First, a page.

Scanning for new LUNs on Linux servers

Storage management, the joys! Storage administration is one of those tasks that every admin does, and depending on your growth it may be something that consumes a lot of your time. If your servers are connected to a Fibre channel or iSCSI SAN, you probably need to periodically poke your systems to see new storage that is made available to them. There are several tools that can be used to do this. QLogic provides the scli utility and a rescan shell script, the sg3utils package comes with the script and you can always roll your own script to do this.

I use a mix of all of the tools above. On older systems I use the QLogic scli utility, on servers that have Emulex adapters or recent Operating Systems I use, and in other cases I use the following script to prod the sysfs scan and issue_lip entries directly:



echo "Scanning all fibre channel host adapters"

for i in `ls /sys/class/fc_host`
    echo "Rescanning /sys/class/fc_host/${i}:"

    echo "  Issuing a loop initialization on ${i}:" 
    echo "1" > /sys/class/fc_host/${i}/issue_lip

    echo "  Scanning ${i} for new devices:"
    echo "- - -" > "/sys/class/scsi_host/${i}/scan"

    echo "Sleeping for ${SLEEP_INTERVAL} seconds"
    sleep ${SLEEP_INTERVAL}

This is the nice thing about Linux. There is a tool to do just about everything, and if there isn’t one available you can usually cobble something together in short order to do what you need. Isn’t life as a Linux admin grand! :)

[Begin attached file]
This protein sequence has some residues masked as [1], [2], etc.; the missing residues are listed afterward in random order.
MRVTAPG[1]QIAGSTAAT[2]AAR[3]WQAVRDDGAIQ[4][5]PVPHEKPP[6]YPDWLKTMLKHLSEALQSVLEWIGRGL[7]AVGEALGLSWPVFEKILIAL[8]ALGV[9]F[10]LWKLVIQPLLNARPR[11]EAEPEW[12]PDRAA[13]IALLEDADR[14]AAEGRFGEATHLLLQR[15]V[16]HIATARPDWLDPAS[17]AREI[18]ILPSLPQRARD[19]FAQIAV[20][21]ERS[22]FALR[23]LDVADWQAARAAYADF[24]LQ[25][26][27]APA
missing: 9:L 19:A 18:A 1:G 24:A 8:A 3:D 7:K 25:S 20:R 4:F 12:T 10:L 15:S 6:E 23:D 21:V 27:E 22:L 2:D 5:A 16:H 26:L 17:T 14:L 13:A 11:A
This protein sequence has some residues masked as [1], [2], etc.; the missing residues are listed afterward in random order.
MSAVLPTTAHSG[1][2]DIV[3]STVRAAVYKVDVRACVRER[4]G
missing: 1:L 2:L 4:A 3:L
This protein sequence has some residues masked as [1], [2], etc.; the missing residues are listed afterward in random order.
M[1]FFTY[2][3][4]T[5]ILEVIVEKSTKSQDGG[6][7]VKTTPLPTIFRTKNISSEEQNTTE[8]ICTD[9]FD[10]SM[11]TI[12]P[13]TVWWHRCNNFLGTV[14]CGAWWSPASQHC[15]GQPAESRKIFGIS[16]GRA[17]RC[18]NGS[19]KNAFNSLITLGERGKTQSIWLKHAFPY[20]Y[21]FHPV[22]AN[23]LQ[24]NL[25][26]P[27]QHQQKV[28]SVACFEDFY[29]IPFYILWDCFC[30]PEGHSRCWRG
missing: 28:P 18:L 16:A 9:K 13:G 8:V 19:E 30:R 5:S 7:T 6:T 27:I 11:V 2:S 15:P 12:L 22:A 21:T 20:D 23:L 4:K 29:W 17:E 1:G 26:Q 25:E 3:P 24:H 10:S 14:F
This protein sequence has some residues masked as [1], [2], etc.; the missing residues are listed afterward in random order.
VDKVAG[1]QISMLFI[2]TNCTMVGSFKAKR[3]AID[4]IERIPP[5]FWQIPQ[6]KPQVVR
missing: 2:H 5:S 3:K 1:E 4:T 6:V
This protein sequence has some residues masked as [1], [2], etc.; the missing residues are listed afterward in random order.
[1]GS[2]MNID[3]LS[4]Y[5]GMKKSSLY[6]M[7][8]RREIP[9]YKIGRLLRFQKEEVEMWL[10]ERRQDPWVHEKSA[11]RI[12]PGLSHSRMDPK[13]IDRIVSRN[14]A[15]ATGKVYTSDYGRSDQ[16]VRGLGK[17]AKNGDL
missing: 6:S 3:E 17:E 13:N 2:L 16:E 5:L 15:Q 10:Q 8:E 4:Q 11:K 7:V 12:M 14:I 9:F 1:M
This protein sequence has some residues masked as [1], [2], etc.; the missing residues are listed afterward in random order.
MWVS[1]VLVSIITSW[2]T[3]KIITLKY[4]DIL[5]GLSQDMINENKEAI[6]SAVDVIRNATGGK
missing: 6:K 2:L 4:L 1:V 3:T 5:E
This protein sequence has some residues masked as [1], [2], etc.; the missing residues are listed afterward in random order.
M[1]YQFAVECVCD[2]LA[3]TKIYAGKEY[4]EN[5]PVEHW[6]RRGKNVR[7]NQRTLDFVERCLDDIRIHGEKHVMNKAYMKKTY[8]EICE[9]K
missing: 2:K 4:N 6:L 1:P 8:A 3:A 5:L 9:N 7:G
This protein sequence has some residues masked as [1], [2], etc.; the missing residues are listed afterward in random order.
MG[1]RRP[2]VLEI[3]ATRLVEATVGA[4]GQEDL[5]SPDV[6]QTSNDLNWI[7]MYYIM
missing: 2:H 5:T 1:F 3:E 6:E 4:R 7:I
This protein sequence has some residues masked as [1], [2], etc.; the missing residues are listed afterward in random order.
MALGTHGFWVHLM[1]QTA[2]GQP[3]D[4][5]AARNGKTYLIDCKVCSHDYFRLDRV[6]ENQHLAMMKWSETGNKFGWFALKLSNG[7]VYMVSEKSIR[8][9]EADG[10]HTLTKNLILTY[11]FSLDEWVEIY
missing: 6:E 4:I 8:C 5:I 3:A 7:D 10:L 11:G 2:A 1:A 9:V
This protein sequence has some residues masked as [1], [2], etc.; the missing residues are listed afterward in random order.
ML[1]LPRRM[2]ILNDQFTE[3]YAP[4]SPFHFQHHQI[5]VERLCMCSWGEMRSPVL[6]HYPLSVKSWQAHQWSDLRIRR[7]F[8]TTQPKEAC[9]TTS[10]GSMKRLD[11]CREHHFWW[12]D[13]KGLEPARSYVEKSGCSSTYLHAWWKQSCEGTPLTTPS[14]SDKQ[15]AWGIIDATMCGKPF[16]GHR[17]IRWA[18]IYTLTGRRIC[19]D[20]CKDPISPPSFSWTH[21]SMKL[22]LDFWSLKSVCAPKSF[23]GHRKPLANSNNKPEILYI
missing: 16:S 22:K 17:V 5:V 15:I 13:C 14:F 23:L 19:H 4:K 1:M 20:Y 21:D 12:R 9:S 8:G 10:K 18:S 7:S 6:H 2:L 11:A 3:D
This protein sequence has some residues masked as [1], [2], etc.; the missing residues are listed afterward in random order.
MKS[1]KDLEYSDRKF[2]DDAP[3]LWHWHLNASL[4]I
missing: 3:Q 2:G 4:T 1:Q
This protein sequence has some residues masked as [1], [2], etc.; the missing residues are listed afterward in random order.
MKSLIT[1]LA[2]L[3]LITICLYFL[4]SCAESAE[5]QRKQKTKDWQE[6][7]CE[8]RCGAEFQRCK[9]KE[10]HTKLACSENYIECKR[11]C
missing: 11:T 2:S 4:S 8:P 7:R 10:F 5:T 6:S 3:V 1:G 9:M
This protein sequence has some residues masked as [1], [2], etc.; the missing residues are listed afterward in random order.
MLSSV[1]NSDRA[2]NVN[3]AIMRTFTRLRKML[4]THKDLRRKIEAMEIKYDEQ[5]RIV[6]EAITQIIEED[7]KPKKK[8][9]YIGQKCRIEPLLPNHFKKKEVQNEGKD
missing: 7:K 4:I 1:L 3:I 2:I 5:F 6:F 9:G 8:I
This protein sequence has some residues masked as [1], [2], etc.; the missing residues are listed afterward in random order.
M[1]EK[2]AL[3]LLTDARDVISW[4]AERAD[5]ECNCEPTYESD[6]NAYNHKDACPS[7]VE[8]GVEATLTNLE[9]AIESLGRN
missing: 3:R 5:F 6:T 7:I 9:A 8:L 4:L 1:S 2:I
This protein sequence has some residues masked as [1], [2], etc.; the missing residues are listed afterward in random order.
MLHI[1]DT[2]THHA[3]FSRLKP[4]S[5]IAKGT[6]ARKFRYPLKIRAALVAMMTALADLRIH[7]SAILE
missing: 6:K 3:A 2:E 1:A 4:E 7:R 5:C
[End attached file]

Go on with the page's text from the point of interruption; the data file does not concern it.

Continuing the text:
6 thoughts on “Scanning for new LUNs on Linux servers”

  1. This is dangerous script as it initializes all fc ports almost at the same time. You should consider add “sleep” after scan command or you may loose access to already mapped LUNs.

  2. @kombor — that is a good point. I’ve never had an issue with this script, but it’s always best to play things safe. I added a sleep to the script as an added precaution. Thanks for the feedback!

  3. Matty as kombor mentioned you will want to stagger your initialization. lip resets cause your fc ports to sign back onto the fabric.

    I ran into a few issues myself a while back. MPIO doesn’t fair to well with you cut all the paths at once.

    Keep up the great work.

  4. You would only want to run this if you presented new luns, right? and on a modern switched SAN you wouldn’t have to do any LIPs, and thus not worry about:

    “L O O S I N G” access.

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